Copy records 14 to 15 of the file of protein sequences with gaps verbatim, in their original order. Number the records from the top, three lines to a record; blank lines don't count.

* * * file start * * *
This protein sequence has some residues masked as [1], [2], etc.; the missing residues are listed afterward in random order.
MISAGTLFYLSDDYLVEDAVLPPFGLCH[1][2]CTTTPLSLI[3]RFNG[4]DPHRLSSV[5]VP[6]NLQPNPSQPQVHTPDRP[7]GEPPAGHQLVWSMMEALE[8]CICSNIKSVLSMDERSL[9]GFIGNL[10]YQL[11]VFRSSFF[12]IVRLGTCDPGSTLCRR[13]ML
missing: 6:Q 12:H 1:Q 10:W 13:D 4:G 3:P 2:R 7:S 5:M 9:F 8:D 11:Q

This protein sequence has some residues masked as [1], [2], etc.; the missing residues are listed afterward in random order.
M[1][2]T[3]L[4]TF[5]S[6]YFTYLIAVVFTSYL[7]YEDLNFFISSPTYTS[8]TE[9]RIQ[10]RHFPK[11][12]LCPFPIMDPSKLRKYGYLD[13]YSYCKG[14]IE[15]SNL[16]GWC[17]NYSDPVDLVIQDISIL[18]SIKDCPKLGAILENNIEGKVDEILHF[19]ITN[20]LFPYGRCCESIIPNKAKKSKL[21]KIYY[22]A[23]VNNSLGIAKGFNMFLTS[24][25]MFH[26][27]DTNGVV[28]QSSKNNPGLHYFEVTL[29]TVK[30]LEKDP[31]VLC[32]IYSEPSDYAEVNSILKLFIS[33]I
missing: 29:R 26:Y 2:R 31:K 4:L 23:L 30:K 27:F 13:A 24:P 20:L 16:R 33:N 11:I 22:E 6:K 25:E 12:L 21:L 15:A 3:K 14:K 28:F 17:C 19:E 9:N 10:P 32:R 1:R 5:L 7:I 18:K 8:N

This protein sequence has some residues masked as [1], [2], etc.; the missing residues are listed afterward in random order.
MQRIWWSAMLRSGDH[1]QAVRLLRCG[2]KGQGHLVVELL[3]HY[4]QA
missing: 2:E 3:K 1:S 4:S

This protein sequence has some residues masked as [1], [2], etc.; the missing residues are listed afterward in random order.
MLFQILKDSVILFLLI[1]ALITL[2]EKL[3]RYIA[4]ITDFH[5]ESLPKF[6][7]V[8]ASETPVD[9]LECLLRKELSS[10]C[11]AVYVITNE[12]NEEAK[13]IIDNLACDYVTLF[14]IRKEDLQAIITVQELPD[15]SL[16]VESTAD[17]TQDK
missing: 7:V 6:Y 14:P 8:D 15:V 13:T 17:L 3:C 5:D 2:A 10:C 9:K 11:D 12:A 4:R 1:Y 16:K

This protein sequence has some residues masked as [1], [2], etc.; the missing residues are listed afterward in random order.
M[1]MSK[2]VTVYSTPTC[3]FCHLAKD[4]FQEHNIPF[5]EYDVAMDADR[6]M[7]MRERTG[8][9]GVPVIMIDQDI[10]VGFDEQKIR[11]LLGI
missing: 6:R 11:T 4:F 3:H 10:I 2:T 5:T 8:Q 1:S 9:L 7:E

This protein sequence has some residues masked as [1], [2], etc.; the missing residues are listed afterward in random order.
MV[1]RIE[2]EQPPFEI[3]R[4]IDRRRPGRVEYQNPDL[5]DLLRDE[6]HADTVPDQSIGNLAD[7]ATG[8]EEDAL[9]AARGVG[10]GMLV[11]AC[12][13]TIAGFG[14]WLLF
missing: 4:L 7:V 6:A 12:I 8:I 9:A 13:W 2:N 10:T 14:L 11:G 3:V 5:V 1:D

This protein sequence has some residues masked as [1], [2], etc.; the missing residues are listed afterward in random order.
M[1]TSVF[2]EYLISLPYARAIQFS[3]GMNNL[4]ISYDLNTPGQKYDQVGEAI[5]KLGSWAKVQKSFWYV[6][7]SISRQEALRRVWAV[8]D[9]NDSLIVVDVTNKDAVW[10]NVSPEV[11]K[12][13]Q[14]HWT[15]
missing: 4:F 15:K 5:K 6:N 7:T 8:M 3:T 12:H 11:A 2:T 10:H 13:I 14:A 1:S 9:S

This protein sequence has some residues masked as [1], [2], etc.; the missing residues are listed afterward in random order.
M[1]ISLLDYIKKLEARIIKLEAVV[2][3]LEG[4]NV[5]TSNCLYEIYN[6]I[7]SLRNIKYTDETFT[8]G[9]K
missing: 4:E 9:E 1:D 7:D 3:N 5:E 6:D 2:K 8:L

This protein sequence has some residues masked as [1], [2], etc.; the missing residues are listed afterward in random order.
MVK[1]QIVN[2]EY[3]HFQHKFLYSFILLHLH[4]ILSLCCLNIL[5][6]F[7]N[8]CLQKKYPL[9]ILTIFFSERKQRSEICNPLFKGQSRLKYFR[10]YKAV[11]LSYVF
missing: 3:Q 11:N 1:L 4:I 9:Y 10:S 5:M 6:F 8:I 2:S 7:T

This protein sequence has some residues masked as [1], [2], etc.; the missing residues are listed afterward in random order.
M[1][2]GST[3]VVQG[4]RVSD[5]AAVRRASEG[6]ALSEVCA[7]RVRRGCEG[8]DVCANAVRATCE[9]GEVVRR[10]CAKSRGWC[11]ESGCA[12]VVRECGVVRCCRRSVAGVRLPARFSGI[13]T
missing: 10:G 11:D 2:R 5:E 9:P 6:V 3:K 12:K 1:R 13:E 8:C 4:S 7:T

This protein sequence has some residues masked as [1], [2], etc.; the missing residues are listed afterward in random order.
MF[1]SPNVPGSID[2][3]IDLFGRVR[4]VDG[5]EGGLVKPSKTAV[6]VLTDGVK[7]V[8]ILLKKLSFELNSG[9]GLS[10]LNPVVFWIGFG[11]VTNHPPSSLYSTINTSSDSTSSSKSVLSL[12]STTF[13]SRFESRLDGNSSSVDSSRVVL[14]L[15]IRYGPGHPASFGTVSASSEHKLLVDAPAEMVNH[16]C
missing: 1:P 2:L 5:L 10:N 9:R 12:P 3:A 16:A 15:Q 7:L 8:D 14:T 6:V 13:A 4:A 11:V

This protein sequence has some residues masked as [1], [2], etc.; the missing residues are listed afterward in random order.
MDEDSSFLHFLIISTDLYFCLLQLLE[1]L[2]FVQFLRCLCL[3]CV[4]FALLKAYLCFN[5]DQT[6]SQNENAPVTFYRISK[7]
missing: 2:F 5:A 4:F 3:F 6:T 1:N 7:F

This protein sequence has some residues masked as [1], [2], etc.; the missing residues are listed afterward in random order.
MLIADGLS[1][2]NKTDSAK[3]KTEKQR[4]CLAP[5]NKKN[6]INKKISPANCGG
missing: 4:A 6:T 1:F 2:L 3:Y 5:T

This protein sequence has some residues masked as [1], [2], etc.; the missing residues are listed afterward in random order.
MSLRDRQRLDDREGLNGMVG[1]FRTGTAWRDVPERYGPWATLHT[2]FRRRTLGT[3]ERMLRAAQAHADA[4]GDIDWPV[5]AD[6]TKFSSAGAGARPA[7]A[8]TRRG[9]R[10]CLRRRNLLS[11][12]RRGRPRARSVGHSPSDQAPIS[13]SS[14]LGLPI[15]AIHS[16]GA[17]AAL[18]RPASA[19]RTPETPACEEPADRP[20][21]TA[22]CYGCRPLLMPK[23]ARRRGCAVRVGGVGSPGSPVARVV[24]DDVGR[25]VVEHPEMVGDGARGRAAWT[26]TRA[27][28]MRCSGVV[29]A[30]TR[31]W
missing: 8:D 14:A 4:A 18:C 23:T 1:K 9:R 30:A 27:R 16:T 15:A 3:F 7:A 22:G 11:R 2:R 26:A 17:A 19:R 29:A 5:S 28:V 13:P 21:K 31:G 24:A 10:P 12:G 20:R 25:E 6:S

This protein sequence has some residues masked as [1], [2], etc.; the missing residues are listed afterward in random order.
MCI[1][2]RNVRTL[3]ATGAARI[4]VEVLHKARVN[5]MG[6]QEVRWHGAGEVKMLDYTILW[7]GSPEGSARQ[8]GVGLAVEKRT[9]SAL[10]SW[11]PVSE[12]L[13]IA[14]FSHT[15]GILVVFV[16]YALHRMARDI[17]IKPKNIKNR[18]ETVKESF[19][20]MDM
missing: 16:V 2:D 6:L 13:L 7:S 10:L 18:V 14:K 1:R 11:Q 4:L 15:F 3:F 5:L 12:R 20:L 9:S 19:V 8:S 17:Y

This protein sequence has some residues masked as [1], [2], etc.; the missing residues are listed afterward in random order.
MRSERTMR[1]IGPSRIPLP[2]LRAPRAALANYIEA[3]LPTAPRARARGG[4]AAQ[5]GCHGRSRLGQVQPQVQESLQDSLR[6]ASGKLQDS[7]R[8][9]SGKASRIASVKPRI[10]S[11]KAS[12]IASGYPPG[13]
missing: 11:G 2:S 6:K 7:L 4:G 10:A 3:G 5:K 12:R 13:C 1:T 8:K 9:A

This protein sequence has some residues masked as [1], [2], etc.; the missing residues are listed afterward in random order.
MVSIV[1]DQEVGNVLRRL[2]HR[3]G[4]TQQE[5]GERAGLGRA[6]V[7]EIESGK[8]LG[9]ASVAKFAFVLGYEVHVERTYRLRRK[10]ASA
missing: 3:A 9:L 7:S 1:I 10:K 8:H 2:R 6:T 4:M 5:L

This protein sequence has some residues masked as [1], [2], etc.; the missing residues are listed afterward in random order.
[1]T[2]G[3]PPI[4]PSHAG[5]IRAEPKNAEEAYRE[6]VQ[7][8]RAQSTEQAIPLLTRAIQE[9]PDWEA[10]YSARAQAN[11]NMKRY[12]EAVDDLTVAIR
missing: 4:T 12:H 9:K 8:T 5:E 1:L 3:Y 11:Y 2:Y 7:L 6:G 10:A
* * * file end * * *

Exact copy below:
This protein sequence has some residues masked as [1], [2], etc.; the missing residues are listed afterward in random order.
MSLRDRQRLDDREGLNGMVG[1]FRTGTAWRDVPERYGPWATLHT[2]FRRRTLGT[3]ERMLRAAQAHADA[4]GDIDWPV[5]AD[6]TKFSSAGAGARPA[7]A[8]TRRG[9]R[10]CLRRRNLLS[11][12]RRGRPRARSVGHSPSDQAPIS[13]SS[14]LGLPI[15]AIHS[16]GA[17]AAL[18]RPASA[19]RTPETPACEEPADRP[20][21]TA[22]CYGCRPLLMPK[23]ARRRGCAVRVGGVGSPGSPVARVV[24]DDVGR[25]VVEHPEMVGDGARGRAAWT[26]TRA[27][28]MRCSGVV[29]A[30]TR[31]W
missing: 8:D 14:A 4:A 18:C 23:T 1:K 9:R 30:A 27:R 16:T 15:A 3:F 7:A 22:G 11:R 2:R 26:A 17:A 19:R 29:A 5:S 28:V 13:P 21:K 31:G 24:A 10:P 12:G 20:R 25:E 6:S

This protein sequence has some residues masked as [1], [2], etc.; the missing residues are listed afterward in random order.
MCI[1][2]RNVRTL[3]ATGAARI[4]VEVLHKARVN[5]MG[6]QEVRWHGAGEVKMLDYTILW[7]GSPEGSARQ[8]GVGLAVEKRT[9]SAL[10]SW[11]PVSE[12]L[13]IA[14]FSHT[15]GILVVFV[16]YALHRMARDI[17]IKPKNIKNR[18]ETVKESF[19][20]MDM
missing: 16:V 2:D 6:L 13:L 7:S 10:L 18:V 14:K 1:R 11:Q 4:L 15:F 3:F 5:L 12:R 20:L 9:S 19:V 8:S 17:Y